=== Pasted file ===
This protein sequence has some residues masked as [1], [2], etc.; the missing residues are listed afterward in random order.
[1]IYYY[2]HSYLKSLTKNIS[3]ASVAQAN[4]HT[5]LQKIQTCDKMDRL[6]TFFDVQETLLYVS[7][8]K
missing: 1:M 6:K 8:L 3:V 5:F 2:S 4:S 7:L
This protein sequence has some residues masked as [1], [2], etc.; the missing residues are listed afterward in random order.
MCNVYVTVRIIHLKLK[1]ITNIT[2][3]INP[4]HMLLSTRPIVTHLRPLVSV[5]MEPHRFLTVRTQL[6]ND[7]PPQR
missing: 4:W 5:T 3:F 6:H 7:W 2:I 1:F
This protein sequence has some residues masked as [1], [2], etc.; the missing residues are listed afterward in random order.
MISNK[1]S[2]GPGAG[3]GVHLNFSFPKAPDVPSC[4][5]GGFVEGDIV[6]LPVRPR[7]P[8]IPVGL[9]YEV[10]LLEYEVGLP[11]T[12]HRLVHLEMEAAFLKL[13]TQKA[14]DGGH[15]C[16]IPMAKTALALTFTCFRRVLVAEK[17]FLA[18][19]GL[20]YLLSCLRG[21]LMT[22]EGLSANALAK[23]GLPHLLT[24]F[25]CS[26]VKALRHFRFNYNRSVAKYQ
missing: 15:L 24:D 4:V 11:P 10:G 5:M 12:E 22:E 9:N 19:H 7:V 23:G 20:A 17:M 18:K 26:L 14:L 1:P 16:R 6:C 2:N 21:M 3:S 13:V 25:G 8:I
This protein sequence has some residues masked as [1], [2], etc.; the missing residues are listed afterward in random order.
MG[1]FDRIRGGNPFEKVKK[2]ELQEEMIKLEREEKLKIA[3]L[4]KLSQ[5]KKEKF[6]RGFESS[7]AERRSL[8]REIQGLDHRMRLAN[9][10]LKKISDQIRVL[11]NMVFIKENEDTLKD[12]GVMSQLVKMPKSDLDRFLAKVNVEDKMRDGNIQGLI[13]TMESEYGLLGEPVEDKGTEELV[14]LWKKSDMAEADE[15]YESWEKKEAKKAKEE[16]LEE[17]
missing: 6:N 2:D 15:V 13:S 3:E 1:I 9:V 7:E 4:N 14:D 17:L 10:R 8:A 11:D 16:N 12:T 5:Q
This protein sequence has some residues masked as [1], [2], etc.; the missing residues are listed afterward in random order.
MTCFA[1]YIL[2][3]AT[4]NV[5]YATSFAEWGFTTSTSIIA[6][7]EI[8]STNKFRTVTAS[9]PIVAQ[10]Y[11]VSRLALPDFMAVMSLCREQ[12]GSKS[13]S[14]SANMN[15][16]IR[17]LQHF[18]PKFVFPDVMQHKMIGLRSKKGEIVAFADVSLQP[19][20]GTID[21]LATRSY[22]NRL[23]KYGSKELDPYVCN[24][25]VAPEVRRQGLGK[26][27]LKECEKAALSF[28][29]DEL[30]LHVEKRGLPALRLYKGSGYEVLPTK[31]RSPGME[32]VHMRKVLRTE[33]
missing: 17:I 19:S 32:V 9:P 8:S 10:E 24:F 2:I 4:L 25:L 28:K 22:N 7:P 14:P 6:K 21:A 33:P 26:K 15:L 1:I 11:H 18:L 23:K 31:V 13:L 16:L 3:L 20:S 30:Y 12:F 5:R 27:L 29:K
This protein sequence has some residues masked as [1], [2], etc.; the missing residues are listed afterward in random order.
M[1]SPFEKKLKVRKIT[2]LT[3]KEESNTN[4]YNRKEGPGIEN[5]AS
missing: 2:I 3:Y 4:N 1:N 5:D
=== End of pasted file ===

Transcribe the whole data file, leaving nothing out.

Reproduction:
This protein sequence has some residues masked as [1], [2], etc.; the missing residues are listed afterward in random order.
[1]IYYY[2]HSYLKSLTKNIS[3]ASVAQAN[4]HT[5]LQKIQTCDKMDRL[6]TFFDVQETLLYVS[7][8]K
missing: 1:M 6:K 8:L 3:V 5:F 2:S 4:S 7:L
This protein sequence has some residues masked as [1], [2], etc.; the missing residues are listed afterward in random order.
MCNVYVTVRIIHLKLK[1]ITNIT[2][3]INP[4]HMLLSTRPIVTHLRPLVSV[5]MEPHRFLTVRTQL[6]ND[7]PPQR
missing: 4:W 5:T 3:F 6:H 7:W 2:I 1:F
This protein sequence has some residues masked as [1], [2], etc.; the missing residues are listed afterward in random order.
MISNK[1]S[2]GPGAG[3]GVHLNFSFPKAPDVPSC[4][5]GGFVEGDIV[6]LPVRPR[7]P[8]IPVGL[9]YEV[10]LLEYEVGLP[11]T[12]HRLVHLEMEAAFLKL[13]TQKA[14]DGGH[15]C[16]IPMAKTALALTFTCFRRVLVAEK[17]FLA[18][19]GL[20]YLLSCLRG[21]LMT[22]EGLSANALAK[23]GLPHLLT[24]F[25]CS[26]VKALRHFRFNYNRSVAKYQ
missing: 15:L 24:D 4:V 11:P 10:G 5:M 12:E 22:E 9:N 19:H 7:V 23:G 20:A 17:M 18:K 26:L 14:L 1:P 16:R 6:C 2:N 21:M 3:S 13:V 25:G 8:I
This protein sequence has some residues masked as [1], [2], etc.; the missing residues are listed afterward in random order.
MG[1]FDRIRGGNPFEKVKK[2]ELQEEMIKLEREEKLKIA[3]L[4]KLSQ[5]KKEKF[6]RGFESS[7]AERRSL[8]REIQGLDHRMRLAN[9][10]LKKISDQIRVL[11]NMVFIKENEDTLKD[12]GVMSQLVKMPKSDLDRFLAKVNVEDKMRDGNIQGLI[13]TMESEYGLLGEPVEDKGTEELV[14]LWKKSDMAEADE[15]YESWEKKEAKKAKEE[16]LEE[17]
missing: 6:N 2:D 15:V 13:S 3:E 1:I 9:V 7:E 4:N 14:D 17:L 10:R 8:A 11:D 16:N 12:T 5:Q
This protein sequence has some residues masked as [1], [2], etc.; the missing residues are listed afterward in random order.
MTCFA[1]YIL[2][3]AT[4]NV[5]YATSFAEWGFTTSTSIIA[6][7]EI[8]STNKFRTVTAS[9]PIVAQ[10]Y[11]VSRLALPDFMAVMSLCREQ[12]GSKS[13]S[14]SANMN[15][16]IR[17]LQHF[18]PKFVFPDVMQHKMIGLRSKKGEIVAFADVSLQP[19][20]GTID[21]LATRSY[22]NRL[23]KYGSKELDPYVCN[24][25]VAPEVRRQGLGK[26][27]LKECEKAALSF[28][29]DEL[30]LHVEKRGLPALRLYKGSGYEVLPTK[31]RSPGME[32]VHMRKVLRTE[33]
missing: 17:I 19:S 32:V 9:P 8:S 10:E 24:F 2:I 4:L 25:L 28:K 22:N 7:P 14:P 6:K 21:A 33:P 26:K 15:L 1:I 11:H 18:L 23:K 31:V 13:L 16:L 3:L 20:S 30:Y 12:F 5:R 27:L 29:K
This protein sequence has some residues masked as [1], [2], etc.; the missing residues are listed afterward in random order.
M[1]SPFEKKLKVRKIT[2]LT[3]KEESNTN[4]YNRKEGPGIEN[5]AS
missing: 2:I 3:Y 4:N 1:N 5:D